Armitage Says Strong Marketing Ideas From HGTV And Vegetalis And A New Intergenetic Cross Grab Attention At Spring Trials

By |

Allan and Laura at VegetalisToday’s visits were a lot of fun, with breathtaking views of both California and incredible plants at the various Trials we toured.

Dummen

Anybody who grows combo baskets has Dummen to thank for its blazing the trail with the Confetti series. It continues to add combinations, ensuring that plants in the containers work well together and that the colors appeal to the eye. The containers are so darn successful, they even appeal to my eyes.

As breathtaking as some of the Confettis were, I was most impressed with the new series of lobularia, the YOLO series (which in the pop culture world stands for “you only live once.”). I knew that, of course. The best one for me was YOLO White, with compact dense habit and clean white flowers.

Dummen is also bringing out some eye-popping begonias, my favorite being ‘Lucky Strike’ and ‘Miss Montreal,’ but others are equally handsome. Its association with Bartels Stek has provided many excellent perennials for their program, take a close look at their phlox, penstemon and heucherella.

HGTV heavy metals trendHGTV

Even though HGTV is relatively young, I believe this program can be wildly successful. It is all about lifestyles and a brand most people recognize and trust. The plants in the program appear to have been chosen with care and research.

Today, HGTV Home Plant Collection showed its annual program, which is in its second year, along with its new shrub and perennials selections. I believe this program will have something for everybody. Garden centers in particular should jump on board because of the brand recognition that HGTV brings. Any program like this is only as good as the people involved, and the people we have met bring professionalism and creativity to the brand.

Floranova

Floranova continues to breed excellent bedding material. Their new marigold with large flowers and short habits were exceptional, and their cool season violas are looking very, very good. I’ve always been impressed with the Sugar Rush wallflowers and the colors they are showing should make them an excellent plant this season and for many to come.

Two major items that caught my eye were the new Bossa Nova begonias — handsome boliviensis hybrids from seed. Four colors are available and all appear to have excellent greenhouse performance for hanging baskets and containers. I particularly liked the red, but the other three colors were also nice.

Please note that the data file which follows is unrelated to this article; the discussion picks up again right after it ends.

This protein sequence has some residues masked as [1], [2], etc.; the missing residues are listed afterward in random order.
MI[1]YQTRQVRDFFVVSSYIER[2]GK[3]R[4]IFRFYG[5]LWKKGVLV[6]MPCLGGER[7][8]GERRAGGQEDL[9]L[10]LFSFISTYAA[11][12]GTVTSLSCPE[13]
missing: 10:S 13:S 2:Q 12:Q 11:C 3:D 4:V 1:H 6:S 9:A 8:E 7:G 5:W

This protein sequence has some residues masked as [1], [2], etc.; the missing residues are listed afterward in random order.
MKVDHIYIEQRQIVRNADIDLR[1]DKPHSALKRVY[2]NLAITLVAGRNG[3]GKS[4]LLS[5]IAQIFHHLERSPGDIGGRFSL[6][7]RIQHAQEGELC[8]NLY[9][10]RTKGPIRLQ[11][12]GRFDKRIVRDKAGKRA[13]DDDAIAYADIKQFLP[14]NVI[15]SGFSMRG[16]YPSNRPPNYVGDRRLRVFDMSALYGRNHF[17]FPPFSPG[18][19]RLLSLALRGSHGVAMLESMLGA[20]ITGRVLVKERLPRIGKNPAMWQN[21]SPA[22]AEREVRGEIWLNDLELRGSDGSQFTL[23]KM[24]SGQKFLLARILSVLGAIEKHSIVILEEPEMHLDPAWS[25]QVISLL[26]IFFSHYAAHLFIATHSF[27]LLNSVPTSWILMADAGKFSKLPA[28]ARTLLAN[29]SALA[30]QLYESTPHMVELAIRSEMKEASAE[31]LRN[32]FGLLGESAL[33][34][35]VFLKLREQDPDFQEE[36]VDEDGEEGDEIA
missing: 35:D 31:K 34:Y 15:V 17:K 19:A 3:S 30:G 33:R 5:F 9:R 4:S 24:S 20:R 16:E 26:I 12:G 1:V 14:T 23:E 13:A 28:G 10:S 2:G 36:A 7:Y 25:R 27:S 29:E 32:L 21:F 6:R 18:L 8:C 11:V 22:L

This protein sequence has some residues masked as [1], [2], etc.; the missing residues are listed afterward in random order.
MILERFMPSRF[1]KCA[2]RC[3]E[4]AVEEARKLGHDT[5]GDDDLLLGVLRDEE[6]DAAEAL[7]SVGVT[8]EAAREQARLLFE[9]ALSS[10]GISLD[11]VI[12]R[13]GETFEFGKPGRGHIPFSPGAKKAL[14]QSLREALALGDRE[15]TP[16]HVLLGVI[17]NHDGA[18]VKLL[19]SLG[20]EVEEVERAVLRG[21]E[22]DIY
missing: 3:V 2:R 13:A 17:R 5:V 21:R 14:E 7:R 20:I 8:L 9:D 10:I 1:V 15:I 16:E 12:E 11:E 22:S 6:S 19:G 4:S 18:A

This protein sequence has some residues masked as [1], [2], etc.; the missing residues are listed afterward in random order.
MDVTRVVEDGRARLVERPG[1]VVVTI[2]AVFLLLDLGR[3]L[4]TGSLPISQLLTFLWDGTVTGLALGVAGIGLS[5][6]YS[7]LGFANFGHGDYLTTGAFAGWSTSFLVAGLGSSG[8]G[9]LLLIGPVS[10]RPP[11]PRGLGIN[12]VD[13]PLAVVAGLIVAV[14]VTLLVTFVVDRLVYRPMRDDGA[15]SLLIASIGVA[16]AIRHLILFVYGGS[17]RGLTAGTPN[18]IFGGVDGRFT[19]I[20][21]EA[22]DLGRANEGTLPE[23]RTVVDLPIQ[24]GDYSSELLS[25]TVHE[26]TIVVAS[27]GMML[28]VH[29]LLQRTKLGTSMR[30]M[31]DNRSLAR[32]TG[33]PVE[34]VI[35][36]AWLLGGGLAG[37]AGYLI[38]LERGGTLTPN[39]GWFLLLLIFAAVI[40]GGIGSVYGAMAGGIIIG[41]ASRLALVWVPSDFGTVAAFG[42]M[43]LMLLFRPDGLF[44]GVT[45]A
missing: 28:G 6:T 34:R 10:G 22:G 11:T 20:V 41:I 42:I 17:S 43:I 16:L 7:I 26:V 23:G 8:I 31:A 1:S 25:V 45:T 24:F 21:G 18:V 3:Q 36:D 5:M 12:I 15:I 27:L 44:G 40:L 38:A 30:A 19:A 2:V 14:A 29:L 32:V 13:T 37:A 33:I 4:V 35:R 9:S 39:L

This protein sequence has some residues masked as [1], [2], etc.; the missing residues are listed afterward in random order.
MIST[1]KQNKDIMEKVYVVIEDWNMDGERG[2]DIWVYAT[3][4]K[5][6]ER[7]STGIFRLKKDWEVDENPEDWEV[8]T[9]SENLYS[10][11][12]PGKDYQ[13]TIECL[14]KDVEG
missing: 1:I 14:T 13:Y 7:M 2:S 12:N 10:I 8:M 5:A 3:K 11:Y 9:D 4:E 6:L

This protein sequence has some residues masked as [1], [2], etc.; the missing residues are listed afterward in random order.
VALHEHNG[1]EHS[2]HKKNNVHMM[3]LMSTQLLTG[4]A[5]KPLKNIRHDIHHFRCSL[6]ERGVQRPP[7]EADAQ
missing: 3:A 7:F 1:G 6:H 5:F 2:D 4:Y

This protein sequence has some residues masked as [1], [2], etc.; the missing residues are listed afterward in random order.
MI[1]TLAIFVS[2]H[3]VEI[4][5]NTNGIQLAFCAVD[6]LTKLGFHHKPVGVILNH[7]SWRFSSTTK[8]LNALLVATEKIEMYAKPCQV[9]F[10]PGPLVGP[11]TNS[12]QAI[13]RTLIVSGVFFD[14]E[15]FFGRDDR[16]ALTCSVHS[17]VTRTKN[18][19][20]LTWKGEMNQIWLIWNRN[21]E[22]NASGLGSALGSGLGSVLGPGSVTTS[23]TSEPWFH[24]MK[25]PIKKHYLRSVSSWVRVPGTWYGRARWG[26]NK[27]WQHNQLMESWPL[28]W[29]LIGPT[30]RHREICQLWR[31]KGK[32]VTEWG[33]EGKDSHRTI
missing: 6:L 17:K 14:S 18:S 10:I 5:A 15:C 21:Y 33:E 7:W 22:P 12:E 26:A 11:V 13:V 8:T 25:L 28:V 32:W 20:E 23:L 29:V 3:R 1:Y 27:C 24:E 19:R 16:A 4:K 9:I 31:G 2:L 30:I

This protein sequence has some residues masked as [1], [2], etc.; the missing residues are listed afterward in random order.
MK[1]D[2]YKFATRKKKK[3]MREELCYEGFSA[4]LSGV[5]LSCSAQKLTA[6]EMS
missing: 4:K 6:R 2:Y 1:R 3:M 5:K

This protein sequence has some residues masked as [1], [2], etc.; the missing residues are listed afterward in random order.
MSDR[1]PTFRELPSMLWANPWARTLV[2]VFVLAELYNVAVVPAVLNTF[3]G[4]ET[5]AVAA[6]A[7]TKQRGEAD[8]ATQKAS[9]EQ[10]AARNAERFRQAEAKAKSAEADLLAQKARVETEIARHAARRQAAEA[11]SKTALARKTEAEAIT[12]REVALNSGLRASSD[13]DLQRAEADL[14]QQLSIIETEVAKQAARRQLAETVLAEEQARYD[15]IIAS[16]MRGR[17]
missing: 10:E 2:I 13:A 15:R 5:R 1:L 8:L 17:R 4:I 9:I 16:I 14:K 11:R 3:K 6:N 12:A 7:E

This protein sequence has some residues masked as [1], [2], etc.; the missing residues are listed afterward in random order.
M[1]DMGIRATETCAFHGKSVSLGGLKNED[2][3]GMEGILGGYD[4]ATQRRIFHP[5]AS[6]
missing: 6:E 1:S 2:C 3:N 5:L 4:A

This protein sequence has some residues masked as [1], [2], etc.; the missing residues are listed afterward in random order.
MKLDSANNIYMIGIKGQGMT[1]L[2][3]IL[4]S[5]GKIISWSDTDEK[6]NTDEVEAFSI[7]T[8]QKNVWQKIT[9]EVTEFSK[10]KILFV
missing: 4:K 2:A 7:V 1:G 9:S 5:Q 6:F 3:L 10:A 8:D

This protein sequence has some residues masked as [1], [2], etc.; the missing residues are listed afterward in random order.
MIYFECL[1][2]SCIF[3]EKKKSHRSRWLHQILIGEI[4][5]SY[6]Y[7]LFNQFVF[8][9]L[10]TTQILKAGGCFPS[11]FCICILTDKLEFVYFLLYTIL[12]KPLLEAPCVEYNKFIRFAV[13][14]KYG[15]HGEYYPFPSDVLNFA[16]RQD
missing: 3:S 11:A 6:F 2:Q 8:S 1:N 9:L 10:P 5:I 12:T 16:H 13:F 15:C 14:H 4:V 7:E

The vegetable program at Vegetalis continues to expand with many new items coming down the pipe. The major emphasis this year was on how to help the retailer make proper use of vegetables for the consumers walking in the door. With their carry-packs of vegetables that “play well” together, the retailer now has a product that can get the consumer excited to spend money on these functional items.

Windmill

Westoffs Lilac FallsWesthoff:The plant that was calling everyone’s name was ‘Lilac Falls,’ an intergeneric cross between Lamium and Stachys (seen here). I don’t know how this will do, but it is an excellent, low-growing plant with handsome lilac flowers and dark-green leaves. It’s brand new to the market place, so only time will tell how good it really is. It was also great fun to see a fragrant verbena, ‘Estrella Up Ballet Pink.’

Beekencamp: Relatively new in the American market, Beekencamp brings a rich history of breeding from Europe. One of its strengths is the breeding of begonias — and I was quite taken with the Encanto begonia series — they were vigorous, in good colors and potentially excellent performers.

Terra Nova: Terra Nova continues to bring a great diversity of outstanding perennials to the market place. I saw extraordinary heucheras, heucherellas and echinaceas and was really impressed with the Kudo agastache series. The other group of plants they do a great job on are nepeta, which have handsome blue flowers and a subtle smell of lemon.

Not known for annuals, nevertheless Terra Nova is bringing some really fine annuals to the market as well. I really love ‘Terra Nova Cuckoo’ coleus, which is unique when compared to upright forms.

PAC Elsnor: I believe PAC has a winner with their Angelos series of dwarf angelonias. The bicolors are excellent and the trailing forms of Angelos were exceptional and could be easily incorporated into combo hanging baskets. It is hard to get excited about verbena, but excited I was when I saw Vera verbena and the six colors on display. They were uniform, brilliant in color and would draw the eyes of any consumer in a garden center or landscape. The best was the deep red — it would be in my hands if I were shopping.

Plug Connection: I am potentially in love with grafted vegetables. I say potentially because I have never tried one. I understand the potential benefits of grafting onto a great root stock and believe this is a concept that could catch on if properly presented at the retailer level. It’s going to take some education and some POP to make this a mainstream item, but with the addition of grafted melons to their grafted tomato line, MightyMato, MightyMelon’s is just around the corner.

Skagit Gardens: My favorite at Skagit was ‘Embers Wish’ salvia. The bicolors stood out from all other salvias, and they are certainly more dwarf than others in the Wish series. It’s also good to see new colors of digiplexis coming out. I believe it is more of an annual than a perennial, but if properly presented and reasonably priced, it should do well.

 

Allan Armitage was a professor in the Department of Horticulture at the University of Georgia for 30 years. He recently retired and remains an active consultant, author and lecturer.
Tags:

Leave a Reply